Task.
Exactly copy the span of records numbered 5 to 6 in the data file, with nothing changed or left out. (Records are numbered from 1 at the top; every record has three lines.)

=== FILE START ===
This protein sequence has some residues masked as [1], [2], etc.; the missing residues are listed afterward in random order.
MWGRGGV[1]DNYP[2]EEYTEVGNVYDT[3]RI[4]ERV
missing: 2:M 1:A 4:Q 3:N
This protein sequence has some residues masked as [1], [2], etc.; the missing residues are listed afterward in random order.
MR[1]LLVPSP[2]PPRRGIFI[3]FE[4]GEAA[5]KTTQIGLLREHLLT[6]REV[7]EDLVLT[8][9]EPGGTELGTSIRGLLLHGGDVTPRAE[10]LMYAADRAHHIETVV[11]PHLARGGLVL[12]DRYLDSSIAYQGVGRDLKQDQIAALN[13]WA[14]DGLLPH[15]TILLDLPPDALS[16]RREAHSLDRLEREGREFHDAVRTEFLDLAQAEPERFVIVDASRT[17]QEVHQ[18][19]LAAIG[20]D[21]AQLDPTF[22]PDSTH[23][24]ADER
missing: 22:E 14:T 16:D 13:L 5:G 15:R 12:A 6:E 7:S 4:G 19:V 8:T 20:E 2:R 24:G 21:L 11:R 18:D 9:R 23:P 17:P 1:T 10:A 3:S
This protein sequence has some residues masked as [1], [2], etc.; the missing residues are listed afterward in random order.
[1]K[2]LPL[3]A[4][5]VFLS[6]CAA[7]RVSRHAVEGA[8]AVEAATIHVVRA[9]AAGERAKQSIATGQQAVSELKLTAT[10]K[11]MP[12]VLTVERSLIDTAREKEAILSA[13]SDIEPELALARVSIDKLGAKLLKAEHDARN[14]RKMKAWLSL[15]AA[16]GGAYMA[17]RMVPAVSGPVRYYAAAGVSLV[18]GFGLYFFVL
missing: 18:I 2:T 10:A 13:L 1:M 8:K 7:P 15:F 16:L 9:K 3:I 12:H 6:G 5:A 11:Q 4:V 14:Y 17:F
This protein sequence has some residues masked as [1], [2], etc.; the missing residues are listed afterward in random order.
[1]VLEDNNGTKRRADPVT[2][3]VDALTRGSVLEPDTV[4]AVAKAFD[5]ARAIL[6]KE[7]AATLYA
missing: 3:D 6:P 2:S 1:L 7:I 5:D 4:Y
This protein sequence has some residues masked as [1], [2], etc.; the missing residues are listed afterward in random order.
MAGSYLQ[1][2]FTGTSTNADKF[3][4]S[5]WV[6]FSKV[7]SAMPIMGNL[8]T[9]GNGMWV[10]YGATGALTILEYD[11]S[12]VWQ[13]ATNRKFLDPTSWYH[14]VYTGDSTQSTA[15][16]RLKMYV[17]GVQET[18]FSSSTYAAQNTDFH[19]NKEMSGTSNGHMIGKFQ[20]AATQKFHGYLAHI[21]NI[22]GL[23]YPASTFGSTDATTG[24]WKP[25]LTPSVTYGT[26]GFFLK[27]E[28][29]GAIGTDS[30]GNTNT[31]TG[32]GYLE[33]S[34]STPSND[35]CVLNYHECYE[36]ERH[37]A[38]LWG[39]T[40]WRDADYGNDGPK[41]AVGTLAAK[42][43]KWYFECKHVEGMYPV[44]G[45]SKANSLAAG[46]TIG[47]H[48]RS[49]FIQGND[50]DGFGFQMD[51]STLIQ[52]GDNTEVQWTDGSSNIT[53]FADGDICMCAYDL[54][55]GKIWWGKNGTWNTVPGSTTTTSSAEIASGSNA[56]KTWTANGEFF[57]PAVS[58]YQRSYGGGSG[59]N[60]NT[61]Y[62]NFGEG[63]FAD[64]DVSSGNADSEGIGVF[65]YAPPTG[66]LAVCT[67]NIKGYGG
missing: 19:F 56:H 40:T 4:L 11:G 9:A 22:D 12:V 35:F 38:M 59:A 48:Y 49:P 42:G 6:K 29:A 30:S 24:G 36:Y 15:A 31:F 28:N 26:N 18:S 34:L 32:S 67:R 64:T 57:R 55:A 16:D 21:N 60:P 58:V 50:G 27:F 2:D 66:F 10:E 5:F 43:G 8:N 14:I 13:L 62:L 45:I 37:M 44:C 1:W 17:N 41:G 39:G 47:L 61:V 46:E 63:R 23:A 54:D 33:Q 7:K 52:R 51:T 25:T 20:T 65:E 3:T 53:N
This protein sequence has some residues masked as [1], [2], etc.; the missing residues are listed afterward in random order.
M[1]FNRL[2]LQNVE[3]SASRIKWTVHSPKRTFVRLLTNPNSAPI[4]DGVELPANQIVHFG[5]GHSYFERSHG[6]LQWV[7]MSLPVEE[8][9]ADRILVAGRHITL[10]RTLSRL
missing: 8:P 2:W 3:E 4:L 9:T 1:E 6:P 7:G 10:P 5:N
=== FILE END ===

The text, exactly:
This protein sequence has some residues masked as [1], [2], etc.; the missing residues are listed afterward in random order.
MAGSYLQ[1][2]FTGTSTNADKF[3][4]S[5]WV[6]FSKV[7]SAMPIMGNL[8]T[9]GNGMWV[10]YGATGALTILEYD[11]S[12]VWQ[13]ATNRKFLDPTSWYH[14]VYTGDSTQSTA[15][16]RLKMYV[17]GVQET[18]FSSSTYAAQNTDFH[19]NKEMSGTSNGHMIGKFQ[20]AATQKFHGYLAHI[21]NI[22]GL[23]YPASTFGSTDATTG[24]WKP[25]LTPSVTYGT[26]GFFLK[27]E[28][29]GAIGTDS[30]GNTNT[31]TG[32]GYLE[33]S[34]STPSND[35]CVLNYHECYE[36]ERH[37]A[38]LWG[39]T[40]WRDADYGNDGPK[41]AVGTLAAK[42][43]KWYFECKHVEGMYPV[44]G[45]SKANSLAAG[46]TIG[47]H[48]RS[49]FIQGND[50]DGFGFQMD[51]STLIQ[52]GDNTEVQWTDGSSNIT[53]FADGDICMCAYDL[54][55]GKIWWGKNGTWNTVPGSTTTTSSAEIASGSNA[56]KTWTANGEFF[57]PAVS[58]YQRSYGGGSG[59]N[60]NT[61]Y[62]NFGEG[63]FAD[64]DVSSGNADSEGIGVF[65]YAPPTG[66]LAVCT[67]NIKGYGG
missing: 19:F 56:H 40:T 4:L 11:G 9:A 22:D 12:V 35:F 38:M 59:A 48:Y 49:P 42:G 6:K 29:A 30:S 24:G 36:Y 15:A 31:F 28:N 26:N 18:S 34:L 32:S 67:R 64:T 57:R 55:A 16:D 21:N 60:P 58:V 50:G 27:F 2:D 66:F 10:E 5:F 43:G 8:N 14:I 13:L 62:L 45:I 37:M 44:C 1:W 17:N 41:G 39:G 47:L 61:V 46:E 63:R 23:A 54:D 33:Q 7:K 52:R 51:T 25:T 20:T 65:E 3:T 53:N
This protein sequence has some residues masked as [1], [2], etc.; the missing residues are listed afterward in random order.
M[1]FNRL[2]LQNVE[3]SASRIKWTVHSPKRTFVRLLTNPNSAPI[4]DGVELPANQIVHFG[5]GHSYFERSHG[6]LQWV[7]MSLPVEE[8][9]ADRILVAGRHITL[10]RTLSRL
missing: 8:P 2:W 3:E 4:L 9:T 1:E 6:P 7:G 10:P 5:N